How many agoutis do ocelots actually eat? We just don't know. Even with all 30 of our cameras working, we rarely get photos showing ocelots with prey. In hundreds of ocelot still photos we have just two cases of predation-- one ocelot catching an opossum, and one carrying a spiny rat. The opossum photo is interesting because it's part of a story. We have a photo first of a small "common Opossum" of the type called "Didelphis." He is staring into the camera and the time stamp on the photo shows when the photo was taken The next photo was taken 3 minutes later, because the camera system was set to wait three minutes before taking the next photo. This prevents the camera from using up an entire roll of film on one animal that stands in front of the camera. The next photo shows the male ocelot "Colmillo" (which means"Tooth") grasping something dark and furry in his toothy jaws and using his paw to hold it, in the exact same location as where the opossum stood. Then Colmillo is gone and hours later that night a big opossum stands in the same spot, with his fur sticking up and his eyes wide open in alarm. I went to the location after I developed the film, and found tufts of opossum fur at the exact spot where the small opossum stood. I imagine that the big opossum was very frightened by the evidence of violence on that spot and the bright flash from the camera.
People on BCI rarely see ocelots, and hardly ever observe predators in action. Yet, two remarkable observations occurred in the last few months. On Feb. 4, 2004, Ruffino Gonzalez, a worker who gathers plant data regularly on BCI, saw an ocelot catch a howler monkey. The cat climbed into a low tree, following the monkey upwards. The cat caught the monkey by the throat, and they tumbled to the ground, where the ocelot killed the monkey with a neck bite, and dragged it away into the forest. The other howler monkeys kept screaming for a long time.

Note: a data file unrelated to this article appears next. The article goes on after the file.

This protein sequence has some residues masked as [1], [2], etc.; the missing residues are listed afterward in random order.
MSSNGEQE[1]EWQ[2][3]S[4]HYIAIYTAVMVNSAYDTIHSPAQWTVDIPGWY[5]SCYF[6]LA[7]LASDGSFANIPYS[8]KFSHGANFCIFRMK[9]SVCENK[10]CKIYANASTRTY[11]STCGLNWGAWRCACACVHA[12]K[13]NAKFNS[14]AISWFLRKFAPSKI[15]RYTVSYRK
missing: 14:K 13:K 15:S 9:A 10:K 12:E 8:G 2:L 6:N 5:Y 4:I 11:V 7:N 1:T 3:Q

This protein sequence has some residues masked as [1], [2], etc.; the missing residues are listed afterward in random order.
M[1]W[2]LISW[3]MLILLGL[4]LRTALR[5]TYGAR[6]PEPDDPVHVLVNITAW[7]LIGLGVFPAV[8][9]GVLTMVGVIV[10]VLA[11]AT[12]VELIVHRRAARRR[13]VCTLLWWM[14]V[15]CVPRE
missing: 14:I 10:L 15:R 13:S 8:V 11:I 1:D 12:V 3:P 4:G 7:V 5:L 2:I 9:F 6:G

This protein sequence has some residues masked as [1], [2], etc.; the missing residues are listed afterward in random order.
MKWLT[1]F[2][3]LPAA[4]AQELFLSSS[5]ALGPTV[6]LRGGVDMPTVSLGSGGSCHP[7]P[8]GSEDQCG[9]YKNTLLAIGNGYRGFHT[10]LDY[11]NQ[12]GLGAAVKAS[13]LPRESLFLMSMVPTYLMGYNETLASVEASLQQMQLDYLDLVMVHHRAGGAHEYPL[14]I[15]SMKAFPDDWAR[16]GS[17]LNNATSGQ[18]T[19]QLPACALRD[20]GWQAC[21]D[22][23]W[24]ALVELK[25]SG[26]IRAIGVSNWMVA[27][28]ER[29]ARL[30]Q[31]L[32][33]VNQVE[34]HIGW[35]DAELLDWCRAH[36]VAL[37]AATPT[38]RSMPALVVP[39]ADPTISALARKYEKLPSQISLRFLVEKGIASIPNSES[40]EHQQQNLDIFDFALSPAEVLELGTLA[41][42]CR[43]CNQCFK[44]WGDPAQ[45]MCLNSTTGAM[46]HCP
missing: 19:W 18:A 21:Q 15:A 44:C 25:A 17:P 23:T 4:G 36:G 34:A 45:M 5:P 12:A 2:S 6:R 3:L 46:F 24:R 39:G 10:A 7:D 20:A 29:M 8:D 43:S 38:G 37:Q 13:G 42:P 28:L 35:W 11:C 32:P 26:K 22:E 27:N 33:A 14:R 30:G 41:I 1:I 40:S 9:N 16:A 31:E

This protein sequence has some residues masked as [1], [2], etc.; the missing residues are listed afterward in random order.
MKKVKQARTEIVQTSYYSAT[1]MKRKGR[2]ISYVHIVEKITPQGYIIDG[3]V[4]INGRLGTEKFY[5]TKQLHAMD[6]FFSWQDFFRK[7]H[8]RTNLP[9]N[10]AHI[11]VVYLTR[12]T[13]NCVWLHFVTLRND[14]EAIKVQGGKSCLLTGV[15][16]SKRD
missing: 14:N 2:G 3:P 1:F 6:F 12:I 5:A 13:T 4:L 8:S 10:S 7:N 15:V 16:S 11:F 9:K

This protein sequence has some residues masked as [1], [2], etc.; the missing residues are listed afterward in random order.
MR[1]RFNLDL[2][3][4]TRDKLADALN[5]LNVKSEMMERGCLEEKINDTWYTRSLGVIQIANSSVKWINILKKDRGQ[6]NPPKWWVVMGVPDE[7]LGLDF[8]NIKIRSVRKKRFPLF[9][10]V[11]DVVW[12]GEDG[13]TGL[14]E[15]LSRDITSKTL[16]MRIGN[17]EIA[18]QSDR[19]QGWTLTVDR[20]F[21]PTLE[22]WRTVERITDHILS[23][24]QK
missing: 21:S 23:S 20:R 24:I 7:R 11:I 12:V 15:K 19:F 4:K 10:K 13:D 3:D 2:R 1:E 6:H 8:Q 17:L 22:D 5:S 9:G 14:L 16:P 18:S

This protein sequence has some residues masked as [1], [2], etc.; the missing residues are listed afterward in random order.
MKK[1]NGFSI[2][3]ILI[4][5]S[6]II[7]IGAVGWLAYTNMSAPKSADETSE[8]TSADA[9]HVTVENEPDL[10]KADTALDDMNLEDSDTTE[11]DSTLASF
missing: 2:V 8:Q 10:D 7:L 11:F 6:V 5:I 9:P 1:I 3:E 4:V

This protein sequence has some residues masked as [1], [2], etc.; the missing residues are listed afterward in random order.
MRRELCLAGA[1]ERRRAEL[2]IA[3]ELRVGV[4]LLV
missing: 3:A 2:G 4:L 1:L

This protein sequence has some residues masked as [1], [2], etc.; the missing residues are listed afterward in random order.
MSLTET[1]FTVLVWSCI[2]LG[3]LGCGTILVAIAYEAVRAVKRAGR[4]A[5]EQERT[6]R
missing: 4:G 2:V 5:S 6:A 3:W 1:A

On another morning in March, Guillermo Sanchez, our field assistant who tends the camera-traps, saw an ocelot carrying a heavy load-- a dead adult coatimundi. These are very special sightings. We also know from the agouti radio-tracking work of Enzo Aliaga-Rosell that agoutis are often eaten by predators. We know from Ricardo Moreno's study of the fur and bones found in nearly 100 scats of ocelots on BCI that agoutis may make up 20% of the diet of BCI ocelots. Our video camera-trap allowed us to capture one more case of predation by ocelots, this time on an agouti. You can view our video clip that shows a mother ocelot bringing her large kitten at night to share an agouti that she killed earlier in the day. The tape was recorded in infrared light, so the cats would not be disturbed.
Likewise, we have been watching for changes in sloth numbers of BCI, because Ricardo's scat data show that sloths make up about 30% of ocelot diet. We found declines of sloths and frequent encounters of dead sloths on BCI in the past few years. However, t's so difficult to count sloths accurately, and they never appear in our camera-trap photos, so it's hard to say what's happening. We don't even know if the ocelots climb trees to catch sloths or just grab them whenever they journey down low in the trees. No one has observed an ocelot catch a sloth on BCI, and ocelots don't eat many sloths in other countries.
What does this all mean for the food web? Well, it means that agoutis and ocelots are connected in an important predator-prey relationship. In this case on BCI, it may be that the decline of agoutis was caused by the ocelots that eat them. But we don't know for sure that the plants that are eaten by the agoutis are not the primary cause for the change in agouti numbers. We know that fruit crops vary substantially over the years, even though the climate is tropical. Tropical climates may not include cold weather, but they are not necessarily the same every year (think of El Nino changes). Rainfall changes a great deal, and rainfall affects the fruit crops of forest trees and shrubs. We are working on fruit production data from several sources to look for connections at the base of the ecological food pyramid. What we find so far is that the story is very complex and defies explanation. I am leaning toward an explanation that involves both predators and plants as major players in the control of the mammalian herbivores. This is an area that new young scientists will want to explore for many years to come, because these secrets will not yield easily to explanation.